RICHARD BUTLER. Eat Your Heart out Marco Polo

Nov 17, 2017

“They say in the history of people coming to China, there’s been nothing like that. And I believe it”… President Donald Trump speaking about his Asian travels, to journalists on Airforce One, en route to Hanoi.

 The volume of materials available on Trump’s statements, claims, tweets, remains daunting and numbing, but, they do serve to elucidate what passes for his thinking, and far more importantly, his feelings and emotional needs – which seem unbounded.

Of the current batch, little rewards scrutiny more closely than the transcript of what he said to journalists, while flying to Hanoi, five days ago, following the APEC meeting in Da Nang. ( See; Amber Phillips, “He means it”, Washington Post , November 11th, 2017). Indeed, essential reading.

In Trump’s survey of his visit to China, everything he touched or was presented to him, was “very epic”; the biggest, the most glittering, the richest, without precedent in history.

Forget about all the others. Marco Polo, way back in the late 13th century, and in the modern period, the sea changes, in relations with the Peoples Republic, forged by Whitlam, Kissinger and Nixon.

Trump’s core point was that President Xi really liked him and he liked Xi, right back.

Trump’s days in Beijing proved to be a triumph for Xi, China and Chinese diplomacy. They got Trump’s number perfectly – the show, not the substance, was what would count. Their detailed, spectacular, management of the visit would win and, it did.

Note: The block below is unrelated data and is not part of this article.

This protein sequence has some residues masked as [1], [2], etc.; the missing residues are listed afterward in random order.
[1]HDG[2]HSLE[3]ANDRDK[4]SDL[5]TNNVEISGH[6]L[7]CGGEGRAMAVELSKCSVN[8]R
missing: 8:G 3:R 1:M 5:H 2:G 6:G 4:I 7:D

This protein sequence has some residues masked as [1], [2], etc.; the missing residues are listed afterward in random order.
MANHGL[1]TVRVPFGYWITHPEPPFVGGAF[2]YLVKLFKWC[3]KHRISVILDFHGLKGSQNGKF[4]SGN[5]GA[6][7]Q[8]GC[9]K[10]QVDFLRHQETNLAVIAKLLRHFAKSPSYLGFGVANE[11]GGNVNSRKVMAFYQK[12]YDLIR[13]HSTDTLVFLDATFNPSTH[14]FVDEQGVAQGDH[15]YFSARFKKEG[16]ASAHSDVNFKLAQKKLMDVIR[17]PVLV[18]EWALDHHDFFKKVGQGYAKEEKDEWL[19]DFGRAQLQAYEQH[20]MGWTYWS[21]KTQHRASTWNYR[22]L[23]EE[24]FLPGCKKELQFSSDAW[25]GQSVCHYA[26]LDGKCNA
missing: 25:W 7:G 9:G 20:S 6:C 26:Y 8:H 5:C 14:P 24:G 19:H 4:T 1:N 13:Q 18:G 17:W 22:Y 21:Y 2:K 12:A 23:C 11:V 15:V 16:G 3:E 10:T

We are asked by Trump, to believe that everything of importance was discussed: North Korea, trade, for example, but virtually no details were given. To ensure that this would remain the case, Xi and Trump made a formal appearance before the media, at the end, but took no questions.

In Da Nang, the differences between Trump’s posture and that of all others present was made plain by his hectoring speech on America First on all matters of economic relationships and trade.

His speech was an embarrassing lead balloon; directed more to his purported base in America’s rust belt than to the audience of 20 other national leaders attending the APEC Summit .  As Amber Phillips’ record shows, Trump did not know who was there or the number of them, but he told the journalists on his flight that he had: “a great relationship with every single one of them. Every person in that room today.”

In his speech, President Xi did the opposite, speaking not of “China First”, but of the fundamental importance of multilateral cooperation, and of China’s willingness to work with others. Those others, included the states supporting the proposed TPP, from which Trump withdrew the US. They agreed to develop the proposal further, without the US.

The TPP  concept  has encountered multiple difficulties, but a chief one has been US insistence on the predominance, within the partnership, of US domestic laws and remedies in the event of disputes. Presumably US withdrawal alleviates those difficulties.

With respect to the region as a whole, Chinese diplomacy would appear to have won out, again.

Trump had brief encounters, but no formal meeting with President Putin, at Da Nang. This had two results, according to what Trump said to the journalists, on Airforce One.

First, a statement of US/Russia cooperation with respect to Syria was issued. The most interesting aspect of this seemed to be implicit recognition by the US, that Russia has achieved a measure of fundamental control over further developments there; is the go to country on the future of Syria.